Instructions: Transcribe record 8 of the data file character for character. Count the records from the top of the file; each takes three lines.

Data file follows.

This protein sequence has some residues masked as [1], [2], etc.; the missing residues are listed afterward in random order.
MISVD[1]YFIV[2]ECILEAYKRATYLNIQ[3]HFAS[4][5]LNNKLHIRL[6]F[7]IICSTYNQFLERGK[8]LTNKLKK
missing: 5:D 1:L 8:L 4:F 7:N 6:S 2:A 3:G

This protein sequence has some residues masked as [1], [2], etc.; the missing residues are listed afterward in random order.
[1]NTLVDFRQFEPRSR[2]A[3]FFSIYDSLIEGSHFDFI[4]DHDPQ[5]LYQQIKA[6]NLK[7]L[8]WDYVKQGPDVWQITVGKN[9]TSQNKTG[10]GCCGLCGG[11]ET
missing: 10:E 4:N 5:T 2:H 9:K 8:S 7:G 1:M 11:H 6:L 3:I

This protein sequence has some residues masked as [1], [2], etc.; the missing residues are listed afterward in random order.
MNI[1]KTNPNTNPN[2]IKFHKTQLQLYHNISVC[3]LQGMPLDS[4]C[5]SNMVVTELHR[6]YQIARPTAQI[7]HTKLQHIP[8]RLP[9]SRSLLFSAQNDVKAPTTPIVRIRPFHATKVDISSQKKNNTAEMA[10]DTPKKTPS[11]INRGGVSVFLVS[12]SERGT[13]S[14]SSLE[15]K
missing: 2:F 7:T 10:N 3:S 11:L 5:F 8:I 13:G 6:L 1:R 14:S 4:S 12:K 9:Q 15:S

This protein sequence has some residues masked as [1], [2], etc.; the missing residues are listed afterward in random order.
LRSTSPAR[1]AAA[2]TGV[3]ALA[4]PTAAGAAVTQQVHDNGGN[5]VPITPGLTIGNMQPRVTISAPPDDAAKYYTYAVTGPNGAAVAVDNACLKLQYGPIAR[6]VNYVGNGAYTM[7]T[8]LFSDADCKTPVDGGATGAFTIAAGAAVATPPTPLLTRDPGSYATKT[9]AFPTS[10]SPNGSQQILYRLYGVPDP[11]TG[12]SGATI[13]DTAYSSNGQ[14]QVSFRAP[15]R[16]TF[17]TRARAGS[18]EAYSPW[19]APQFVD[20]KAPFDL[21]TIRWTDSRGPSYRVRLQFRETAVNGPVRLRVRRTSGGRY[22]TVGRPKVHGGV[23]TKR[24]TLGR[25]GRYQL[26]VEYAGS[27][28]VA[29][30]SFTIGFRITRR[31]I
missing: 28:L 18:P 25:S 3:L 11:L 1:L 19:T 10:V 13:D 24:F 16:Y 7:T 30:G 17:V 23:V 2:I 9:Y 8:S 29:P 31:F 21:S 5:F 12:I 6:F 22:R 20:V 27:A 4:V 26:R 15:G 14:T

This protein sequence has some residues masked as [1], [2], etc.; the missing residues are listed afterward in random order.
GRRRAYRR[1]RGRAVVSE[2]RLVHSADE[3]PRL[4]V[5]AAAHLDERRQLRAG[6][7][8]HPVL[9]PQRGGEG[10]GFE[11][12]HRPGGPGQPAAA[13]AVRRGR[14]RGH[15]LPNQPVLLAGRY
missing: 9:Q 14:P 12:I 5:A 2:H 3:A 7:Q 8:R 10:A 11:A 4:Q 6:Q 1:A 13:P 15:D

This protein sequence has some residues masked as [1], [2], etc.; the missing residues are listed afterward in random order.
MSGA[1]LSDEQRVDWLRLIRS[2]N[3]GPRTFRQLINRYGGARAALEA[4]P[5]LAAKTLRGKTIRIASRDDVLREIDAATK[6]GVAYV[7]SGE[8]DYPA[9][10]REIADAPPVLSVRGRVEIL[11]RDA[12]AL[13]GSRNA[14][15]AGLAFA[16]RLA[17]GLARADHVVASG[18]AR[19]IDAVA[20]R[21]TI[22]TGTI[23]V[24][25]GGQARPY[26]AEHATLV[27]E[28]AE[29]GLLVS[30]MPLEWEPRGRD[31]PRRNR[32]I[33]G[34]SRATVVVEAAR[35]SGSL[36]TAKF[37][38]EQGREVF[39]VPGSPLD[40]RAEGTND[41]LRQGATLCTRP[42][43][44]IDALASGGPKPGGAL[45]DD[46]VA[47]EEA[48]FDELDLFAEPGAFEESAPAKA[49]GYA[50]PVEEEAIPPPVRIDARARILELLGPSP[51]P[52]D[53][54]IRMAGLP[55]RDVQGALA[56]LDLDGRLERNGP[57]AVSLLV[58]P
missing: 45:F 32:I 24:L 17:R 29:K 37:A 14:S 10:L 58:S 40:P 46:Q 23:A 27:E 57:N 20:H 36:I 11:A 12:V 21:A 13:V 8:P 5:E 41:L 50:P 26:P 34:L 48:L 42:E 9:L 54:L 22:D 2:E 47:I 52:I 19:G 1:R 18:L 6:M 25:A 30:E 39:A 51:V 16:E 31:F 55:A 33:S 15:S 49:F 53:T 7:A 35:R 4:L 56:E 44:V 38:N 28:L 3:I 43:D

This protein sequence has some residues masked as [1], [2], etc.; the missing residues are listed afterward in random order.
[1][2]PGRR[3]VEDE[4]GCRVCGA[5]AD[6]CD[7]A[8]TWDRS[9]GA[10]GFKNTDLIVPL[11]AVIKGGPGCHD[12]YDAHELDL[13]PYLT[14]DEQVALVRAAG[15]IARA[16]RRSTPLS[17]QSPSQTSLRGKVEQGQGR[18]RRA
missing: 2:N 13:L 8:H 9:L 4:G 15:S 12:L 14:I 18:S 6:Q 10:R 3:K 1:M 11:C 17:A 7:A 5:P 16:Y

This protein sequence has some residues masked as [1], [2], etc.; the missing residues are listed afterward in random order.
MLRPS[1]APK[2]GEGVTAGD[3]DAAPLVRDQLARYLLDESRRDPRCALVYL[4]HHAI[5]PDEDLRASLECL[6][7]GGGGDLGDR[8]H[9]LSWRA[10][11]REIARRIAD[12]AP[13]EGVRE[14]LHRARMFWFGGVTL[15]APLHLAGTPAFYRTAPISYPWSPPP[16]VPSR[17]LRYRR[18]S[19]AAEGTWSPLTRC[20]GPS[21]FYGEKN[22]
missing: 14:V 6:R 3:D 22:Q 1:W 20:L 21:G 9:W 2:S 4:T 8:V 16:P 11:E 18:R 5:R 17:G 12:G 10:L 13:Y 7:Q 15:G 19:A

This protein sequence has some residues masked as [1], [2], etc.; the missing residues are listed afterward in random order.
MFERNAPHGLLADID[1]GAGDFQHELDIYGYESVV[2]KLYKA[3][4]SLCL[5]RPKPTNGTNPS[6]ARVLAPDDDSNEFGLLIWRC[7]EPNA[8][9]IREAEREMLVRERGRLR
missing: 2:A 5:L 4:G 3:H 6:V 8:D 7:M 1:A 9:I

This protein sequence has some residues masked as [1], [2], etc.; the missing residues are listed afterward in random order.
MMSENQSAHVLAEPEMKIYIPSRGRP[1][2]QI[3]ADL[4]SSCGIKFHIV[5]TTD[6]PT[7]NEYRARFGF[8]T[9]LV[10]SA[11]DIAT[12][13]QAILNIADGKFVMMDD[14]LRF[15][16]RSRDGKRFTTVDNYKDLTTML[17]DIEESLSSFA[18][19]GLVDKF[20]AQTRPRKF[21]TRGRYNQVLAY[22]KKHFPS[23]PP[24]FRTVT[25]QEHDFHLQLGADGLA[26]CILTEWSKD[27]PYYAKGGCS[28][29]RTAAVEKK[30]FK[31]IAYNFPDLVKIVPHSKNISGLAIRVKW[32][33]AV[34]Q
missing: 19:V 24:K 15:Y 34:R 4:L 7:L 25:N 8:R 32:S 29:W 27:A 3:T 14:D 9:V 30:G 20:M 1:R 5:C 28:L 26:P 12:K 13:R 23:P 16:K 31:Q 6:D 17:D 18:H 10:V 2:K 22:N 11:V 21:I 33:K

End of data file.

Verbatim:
This protein sequence has some residues masked as [1], [2], etc.; the missing residues are listed afterward in random order.
MLRPS[1]APK[2]GEGVTAGD[3]DAAPLVRDQLARYLLDESRRDPRCALVYL[4]HHAI[5]PDEDLRASLECL[6][7]GGGGDLGDR[8]H[9]LSWRA[10][11]REIARRIAD[12]AP[13]EGVRE[14]LHRARMFWFGGVTL[15]APLHLAGTPAFYRTAPISYPWSPPP[16]VPSR[17]LRYRR[18]S[19]AAEGTWSPLTRC[20]GPS[21]FYGEKN[22]
missing: 14:V 6:R 3:D 22:Q 1:W 20:L 21:G 9:W 2:S 4:T 8:V 16:P 11:E 18:R 5:R 17:G 12:G 10:L 13:Y 7:Q 15:G 19:A